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when we calculate the time of flight for projectile with no drag we use second equation of motion i.e. $$S=V_i t + at^2/2$$ further, we put $V_i=V_i\sin\theta$ and $a=-g$ i.e.: $$S=V_i t\sin\theta - gt^2/2$$ further if we solve this equation it becomes $T= 2V_i \sin\theta/g$ from this formula it seems that this equation only calculate the time for vertical component of projectile (because $V_i\cos\theta$ is ignored). So it means that if a projectile is thrown at an angle this equation will not provide us an accurate information about the time spent by the projectile from projection point to the impact point! (is total time of flight is something different than what i thought?)

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    $\begingroup$ Because the flight will end when vertical displacement becomes zero. $\endgroup$ – William R. Ebenezer May 26 '19 at 7:51
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    $\begingroup$ If you defined the end of the trajectory to be when it has moved some horizonal distance then it would be different. It's just based on the definition of "end of flight". $\endgroup$ – BioPhysicist May 26 '19 at 10:04
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Because the horizontal dimension doesn't count. When a shell leaves the muzzle it starts to rise,then at the top of its parabola it starts to fall. It is this rising & falling which dictates the time of flight,along with air pressure (high air density retards progress of the missile).

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  • $\begingroup$ do u mean that the time spent in the air by the vertical component of motion is not added to the time of flight? $\endgroup$ – yaseen wazir May 26 '19 at 9:06
  • $\begingroup$ No,I mean the horizontal; dimension adds nothing to the time. $\endgroup$ – Michael Walsby May 26 '19 at 9:10
  • $\begingroup$ ohh...yeah yeah horzental...thanks $\endgroup$ – yaseen wazir May 26 '19 at 10:54
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Neglecting the influences of air, the only things that affect time in the air are the initial vertical component of velocity and the downward acceleration due to gravity. The initial horizontal component of velocity only affects the horizontal distance the shell goes before hitting the ground.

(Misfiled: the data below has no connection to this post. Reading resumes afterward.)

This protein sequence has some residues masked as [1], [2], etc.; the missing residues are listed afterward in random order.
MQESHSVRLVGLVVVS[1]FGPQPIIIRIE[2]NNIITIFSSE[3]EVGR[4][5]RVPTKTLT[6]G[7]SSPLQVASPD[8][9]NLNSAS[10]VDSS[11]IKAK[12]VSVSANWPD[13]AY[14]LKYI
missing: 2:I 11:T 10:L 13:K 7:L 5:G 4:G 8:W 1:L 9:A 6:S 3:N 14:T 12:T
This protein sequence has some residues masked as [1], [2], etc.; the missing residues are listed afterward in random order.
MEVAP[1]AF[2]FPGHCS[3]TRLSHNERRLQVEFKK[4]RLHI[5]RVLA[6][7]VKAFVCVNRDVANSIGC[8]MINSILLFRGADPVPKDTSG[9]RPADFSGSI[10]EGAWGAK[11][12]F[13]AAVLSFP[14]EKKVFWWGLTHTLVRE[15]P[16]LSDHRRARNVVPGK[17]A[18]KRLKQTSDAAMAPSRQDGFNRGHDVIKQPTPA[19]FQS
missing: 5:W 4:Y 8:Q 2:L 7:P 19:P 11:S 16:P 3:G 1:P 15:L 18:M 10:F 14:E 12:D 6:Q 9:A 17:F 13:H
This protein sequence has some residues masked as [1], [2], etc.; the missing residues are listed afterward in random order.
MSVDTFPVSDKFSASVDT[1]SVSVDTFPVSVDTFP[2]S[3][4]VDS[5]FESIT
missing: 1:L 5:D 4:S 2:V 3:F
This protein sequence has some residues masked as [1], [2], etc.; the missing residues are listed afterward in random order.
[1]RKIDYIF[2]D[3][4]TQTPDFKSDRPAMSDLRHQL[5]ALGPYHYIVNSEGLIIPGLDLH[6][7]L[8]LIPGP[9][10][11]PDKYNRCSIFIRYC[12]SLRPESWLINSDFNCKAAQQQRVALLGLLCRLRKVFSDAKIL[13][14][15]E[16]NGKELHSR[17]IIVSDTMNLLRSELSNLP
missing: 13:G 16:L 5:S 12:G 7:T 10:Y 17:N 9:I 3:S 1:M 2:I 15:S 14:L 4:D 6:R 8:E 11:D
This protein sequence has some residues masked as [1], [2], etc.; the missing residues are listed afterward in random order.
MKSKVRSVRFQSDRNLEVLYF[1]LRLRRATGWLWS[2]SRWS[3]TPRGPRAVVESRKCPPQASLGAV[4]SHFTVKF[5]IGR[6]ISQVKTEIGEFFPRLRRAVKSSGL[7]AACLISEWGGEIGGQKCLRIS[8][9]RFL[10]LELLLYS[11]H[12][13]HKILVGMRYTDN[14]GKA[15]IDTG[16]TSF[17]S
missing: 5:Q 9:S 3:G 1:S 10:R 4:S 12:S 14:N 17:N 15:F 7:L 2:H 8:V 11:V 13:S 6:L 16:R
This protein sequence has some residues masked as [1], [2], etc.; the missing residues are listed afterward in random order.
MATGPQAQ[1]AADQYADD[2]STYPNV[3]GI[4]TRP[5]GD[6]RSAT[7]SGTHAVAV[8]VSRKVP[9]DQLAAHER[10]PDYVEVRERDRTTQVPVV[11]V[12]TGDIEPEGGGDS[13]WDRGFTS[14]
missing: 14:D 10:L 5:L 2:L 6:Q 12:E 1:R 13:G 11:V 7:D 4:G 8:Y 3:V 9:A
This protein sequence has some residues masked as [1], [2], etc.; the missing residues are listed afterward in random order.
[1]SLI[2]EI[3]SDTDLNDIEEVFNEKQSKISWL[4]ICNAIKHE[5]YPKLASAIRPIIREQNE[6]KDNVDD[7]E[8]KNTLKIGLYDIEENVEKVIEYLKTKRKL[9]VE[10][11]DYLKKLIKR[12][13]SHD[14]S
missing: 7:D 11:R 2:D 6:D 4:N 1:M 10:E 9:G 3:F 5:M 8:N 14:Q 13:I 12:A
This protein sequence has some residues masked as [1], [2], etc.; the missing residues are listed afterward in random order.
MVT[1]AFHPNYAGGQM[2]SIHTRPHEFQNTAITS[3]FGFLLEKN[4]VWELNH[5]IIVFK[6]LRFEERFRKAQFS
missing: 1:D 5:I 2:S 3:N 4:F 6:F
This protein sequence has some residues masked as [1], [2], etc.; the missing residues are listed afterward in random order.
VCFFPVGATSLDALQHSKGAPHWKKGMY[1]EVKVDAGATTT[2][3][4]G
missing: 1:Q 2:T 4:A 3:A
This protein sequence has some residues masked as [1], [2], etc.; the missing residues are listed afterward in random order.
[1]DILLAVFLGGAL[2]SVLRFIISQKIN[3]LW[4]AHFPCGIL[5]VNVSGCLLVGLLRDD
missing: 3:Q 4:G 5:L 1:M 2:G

Hope this helps.

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Think of it this way. You can decompose the initial movement of the projectile into 2 components, one horizontal, the other vertical.

Now let's take an ideal case, where we ignore the resistance of the air, and assume the ground is a perfectly flat plane, not a globe like the earth.

In that case, the horizontal movement of the projectile will stay exactly the same as it was when it started, because no force affects it. The only movement that is affected by a force (gravity) is the vertical one. Hence, the projectile will hit the ground when gravity's interaction with the vertical component causes the height to return to zero. At the same time, the horizontal component, being unaffected by gravity, will dictate how far away from the starting point the projectile will land.

Air resistance will affect both of these, so the projectile will not travel as far, and will land sooner. The curvature of the earth will cause the projectile to land slightly later, as it has to travel further around the earth.

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  • $\begingroup$ i got this in khan acdmy: " if you fire a bullet horizontally and drop a bullet at the same time, they will hit the ground in the same time (if conditions like curvature , air resistance etc for the bullets are satisfied) $\endgroup$ – yaseen wazir May 26 '19 at 13:08